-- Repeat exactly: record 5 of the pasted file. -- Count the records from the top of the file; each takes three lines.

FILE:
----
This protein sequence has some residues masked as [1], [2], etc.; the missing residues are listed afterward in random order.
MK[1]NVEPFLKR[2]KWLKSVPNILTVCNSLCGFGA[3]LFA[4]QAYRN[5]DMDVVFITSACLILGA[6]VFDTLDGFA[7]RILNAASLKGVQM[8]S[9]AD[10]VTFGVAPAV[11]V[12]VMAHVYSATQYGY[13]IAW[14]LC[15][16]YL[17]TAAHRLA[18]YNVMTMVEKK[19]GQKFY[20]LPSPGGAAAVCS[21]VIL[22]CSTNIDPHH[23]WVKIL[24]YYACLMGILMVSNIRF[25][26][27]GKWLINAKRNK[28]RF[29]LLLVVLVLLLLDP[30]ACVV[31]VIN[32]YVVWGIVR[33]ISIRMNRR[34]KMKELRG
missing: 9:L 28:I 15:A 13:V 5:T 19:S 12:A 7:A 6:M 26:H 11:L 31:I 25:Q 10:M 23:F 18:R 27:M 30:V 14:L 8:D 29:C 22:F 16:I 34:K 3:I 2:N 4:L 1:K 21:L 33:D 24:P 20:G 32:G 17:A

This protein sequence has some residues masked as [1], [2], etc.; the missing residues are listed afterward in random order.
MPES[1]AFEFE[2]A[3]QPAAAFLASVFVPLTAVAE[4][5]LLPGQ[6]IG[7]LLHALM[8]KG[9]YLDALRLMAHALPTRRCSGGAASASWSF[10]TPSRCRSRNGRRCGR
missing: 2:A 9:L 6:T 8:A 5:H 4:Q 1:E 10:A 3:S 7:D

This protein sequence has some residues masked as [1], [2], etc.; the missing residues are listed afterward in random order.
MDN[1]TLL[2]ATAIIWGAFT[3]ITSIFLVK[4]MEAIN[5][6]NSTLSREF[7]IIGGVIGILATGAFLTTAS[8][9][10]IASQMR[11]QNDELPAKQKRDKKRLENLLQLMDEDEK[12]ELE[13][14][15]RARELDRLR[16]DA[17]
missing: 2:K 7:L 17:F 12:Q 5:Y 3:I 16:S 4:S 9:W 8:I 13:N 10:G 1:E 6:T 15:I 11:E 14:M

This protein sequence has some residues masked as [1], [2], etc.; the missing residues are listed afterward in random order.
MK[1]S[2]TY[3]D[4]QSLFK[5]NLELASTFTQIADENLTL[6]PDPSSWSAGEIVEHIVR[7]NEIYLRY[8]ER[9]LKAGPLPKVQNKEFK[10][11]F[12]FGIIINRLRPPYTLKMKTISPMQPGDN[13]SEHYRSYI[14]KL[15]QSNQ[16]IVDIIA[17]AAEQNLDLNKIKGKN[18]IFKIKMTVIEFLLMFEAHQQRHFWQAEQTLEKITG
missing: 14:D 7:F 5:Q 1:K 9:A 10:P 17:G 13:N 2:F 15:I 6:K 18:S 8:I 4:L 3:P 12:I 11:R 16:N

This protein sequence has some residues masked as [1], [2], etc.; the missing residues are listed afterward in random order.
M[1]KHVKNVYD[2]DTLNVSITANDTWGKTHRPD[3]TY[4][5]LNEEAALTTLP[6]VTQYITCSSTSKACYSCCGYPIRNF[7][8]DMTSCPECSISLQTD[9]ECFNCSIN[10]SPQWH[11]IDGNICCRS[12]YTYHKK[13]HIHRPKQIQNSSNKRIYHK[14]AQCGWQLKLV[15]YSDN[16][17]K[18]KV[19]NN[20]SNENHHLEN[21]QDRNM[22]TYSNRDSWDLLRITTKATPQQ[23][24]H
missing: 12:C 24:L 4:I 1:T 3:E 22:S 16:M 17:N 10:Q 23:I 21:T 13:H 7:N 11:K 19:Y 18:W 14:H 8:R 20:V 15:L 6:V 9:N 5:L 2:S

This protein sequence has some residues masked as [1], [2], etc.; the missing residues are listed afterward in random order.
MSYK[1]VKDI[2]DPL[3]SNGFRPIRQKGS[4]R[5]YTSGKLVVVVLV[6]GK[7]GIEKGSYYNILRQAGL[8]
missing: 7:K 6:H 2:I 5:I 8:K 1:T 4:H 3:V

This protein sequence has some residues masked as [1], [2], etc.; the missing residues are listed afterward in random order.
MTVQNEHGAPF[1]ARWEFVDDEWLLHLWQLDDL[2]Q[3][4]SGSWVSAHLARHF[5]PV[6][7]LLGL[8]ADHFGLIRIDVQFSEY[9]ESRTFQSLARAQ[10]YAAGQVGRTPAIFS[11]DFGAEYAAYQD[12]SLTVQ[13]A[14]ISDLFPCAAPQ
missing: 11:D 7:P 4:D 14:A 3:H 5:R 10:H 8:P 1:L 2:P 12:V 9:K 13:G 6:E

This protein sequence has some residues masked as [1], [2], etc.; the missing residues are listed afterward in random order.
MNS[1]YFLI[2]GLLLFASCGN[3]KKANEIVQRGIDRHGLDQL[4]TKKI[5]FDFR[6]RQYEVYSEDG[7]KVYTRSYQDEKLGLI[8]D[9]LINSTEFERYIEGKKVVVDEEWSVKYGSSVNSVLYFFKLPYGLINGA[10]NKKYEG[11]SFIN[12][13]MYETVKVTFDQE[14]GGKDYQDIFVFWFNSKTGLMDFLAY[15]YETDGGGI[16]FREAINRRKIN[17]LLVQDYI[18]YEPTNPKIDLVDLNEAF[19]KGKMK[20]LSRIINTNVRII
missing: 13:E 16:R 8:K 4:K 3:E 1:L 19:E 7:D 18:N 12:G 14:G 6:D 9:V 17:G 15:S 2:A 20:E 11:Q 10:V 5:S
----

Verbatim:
This protein sequence has some residues masked as [1], [2], etc.; the missing residues are listed afterward in random order.
M[1]KHVKNVYD[2]DTLNVSITANDTWGKTHRPD[3]TY[4][5]LNEEAALTTLP[6]VTQYITCSSTSKACYSCCGYPIRNF[7][8]DMTSCPECSISLQTD[9]ECFNCSIN[10]SPQWH[11]IDGNICCRS[12]YTYHKK[13]HIHRPKQIQNSSNKRIYHK[14]AQCGWQLKLV[15]YSDN[16][17]K[18]KV[19]NN[20]SNENHHLEN[21]QDRNM[22]TYSNRDSWDLLRITTKATPQQ[23][24]H
missing: 12:C 24:L 4:I 1:T 3:E 22:S 16:M 17:N 10:Q 23:I 21:T 13:H 7:N 11:K 19:Y 18:W 14:H 8:R 20:V 15:L 6:V 9:N 5:L 2:S